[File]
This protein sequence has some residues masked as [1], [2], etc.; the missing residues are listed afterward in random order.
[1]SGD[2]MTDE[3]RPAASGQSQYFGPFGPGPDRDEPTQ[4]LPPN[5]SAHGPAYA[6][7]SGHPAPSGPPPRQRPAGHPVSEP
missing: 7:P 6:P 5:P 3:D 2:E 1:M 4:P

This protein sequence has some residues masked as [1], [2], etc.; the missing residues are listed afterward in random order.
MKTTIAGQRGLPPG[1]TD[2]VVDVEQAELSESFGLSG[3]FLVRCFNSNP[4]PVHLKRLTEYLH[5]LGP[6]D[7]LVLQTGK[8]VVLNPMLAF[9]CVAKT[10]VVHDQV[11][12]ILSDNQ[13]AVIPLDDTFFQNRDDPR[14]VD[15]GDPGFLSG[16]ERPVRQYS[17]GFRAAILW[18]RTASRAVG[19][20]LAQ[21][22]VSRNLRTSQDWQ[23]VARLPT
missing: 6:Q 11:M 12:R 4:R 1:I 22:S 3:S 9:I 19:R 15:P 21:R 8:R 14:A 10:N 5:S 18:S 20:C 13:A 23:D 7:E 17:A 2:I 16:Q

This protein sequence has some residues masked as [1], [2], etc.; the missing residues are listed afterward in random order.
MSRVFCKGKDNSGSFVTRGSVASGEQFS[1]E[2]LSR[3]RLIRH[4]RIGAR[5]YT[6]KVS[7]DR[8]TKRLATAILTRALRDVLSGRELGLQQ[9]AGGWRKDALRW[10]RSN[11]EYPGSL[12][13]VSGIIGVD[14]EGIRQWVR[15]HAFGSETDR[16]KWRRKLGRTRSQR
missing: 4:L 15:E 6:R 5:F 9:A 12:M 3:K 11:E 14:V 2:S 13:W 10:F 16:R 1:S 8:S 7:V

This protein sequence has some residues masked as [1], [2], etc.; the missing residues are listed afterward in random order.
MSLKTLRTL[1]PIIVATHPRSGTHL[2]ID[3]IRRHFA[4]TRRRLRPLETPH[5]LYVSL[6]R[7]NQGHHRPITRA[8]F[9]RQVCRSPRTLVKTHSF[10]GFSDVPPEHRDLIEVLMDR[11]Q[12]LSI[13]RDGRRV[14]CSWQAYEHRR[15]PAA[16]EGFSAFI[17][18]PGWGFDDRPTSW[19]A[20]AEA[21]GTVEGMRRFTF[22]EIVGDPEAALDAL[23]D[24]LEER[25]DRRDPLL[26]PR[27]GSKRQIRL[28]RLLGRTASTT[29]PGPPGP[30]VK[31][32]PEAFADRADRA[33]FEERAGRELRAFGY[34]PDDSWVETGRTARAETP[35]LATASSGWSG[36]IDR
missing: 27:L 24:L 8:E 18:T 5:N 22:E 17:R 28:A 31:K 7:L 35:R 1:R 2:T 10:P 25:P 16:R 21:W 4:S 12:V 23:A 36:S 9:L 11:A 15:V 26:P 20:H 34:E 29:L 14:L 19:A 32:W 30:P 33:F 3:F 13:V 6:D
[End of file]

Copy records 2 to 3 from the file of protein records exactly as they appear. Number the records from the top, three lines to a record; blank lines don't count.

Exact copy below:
This protein sequence has some residues masked as [1], [2], etc.; the missing residues are listed afterward in random order.
MKTTIAGQRGLPPG[1]TD[2]VVDVEQAELSESFGLSG[3]FLVRCFNSNP[4]PVHLKRLTEYLH[5]LGP[6]D[7]LVLQTGK[8]VVLNPMLAF[9]CVAKT[10]VVHDQV[11][12]ILSDNQ[13]AVIPLDDTFFQNRDDPR[14]VD[15]GDPGFLSG[16]ERPVRQYS[17]GFRAAILW[18]RTASRAVG[19][20]LAQ[21][22]VSRNLRTSQDWQ[23]VARLPT
missing: 6:Q 11:M 12:R 4:R 1:I 22:S 3:S 9:I 19:R 15:P 21:R 8:R 14:A 10:N 5:S 18:S 20:C 13:A 23:D 7:E 17:A 2:I 16:Q

This protein sequence has some residues masked as [1], [2], etc.; the missing residues are listed afterward in random order.
MSRVFCKGKDNSGSFVTRGSVASGEQFS[1]E[2]LSR[3]RLIRH[4]RIGAR[5]YT[6]KVS[7]DR[8]TKRLATAILTRALRDVLSGRELGLQQ[9]AGGWRKDALRW[10]RSN[11]EYPGSL[12][13]VSGIIGVD[14]EGIRQWVR[15]HAFGSETDR[16]KWRRKLGRTRSQR
missing: 4:L 15:E 6:R 5:F 9:A 12:M 3:K 11:E 14:V 2:S 13:W 10:F 16:R 1:S 8:S 7:V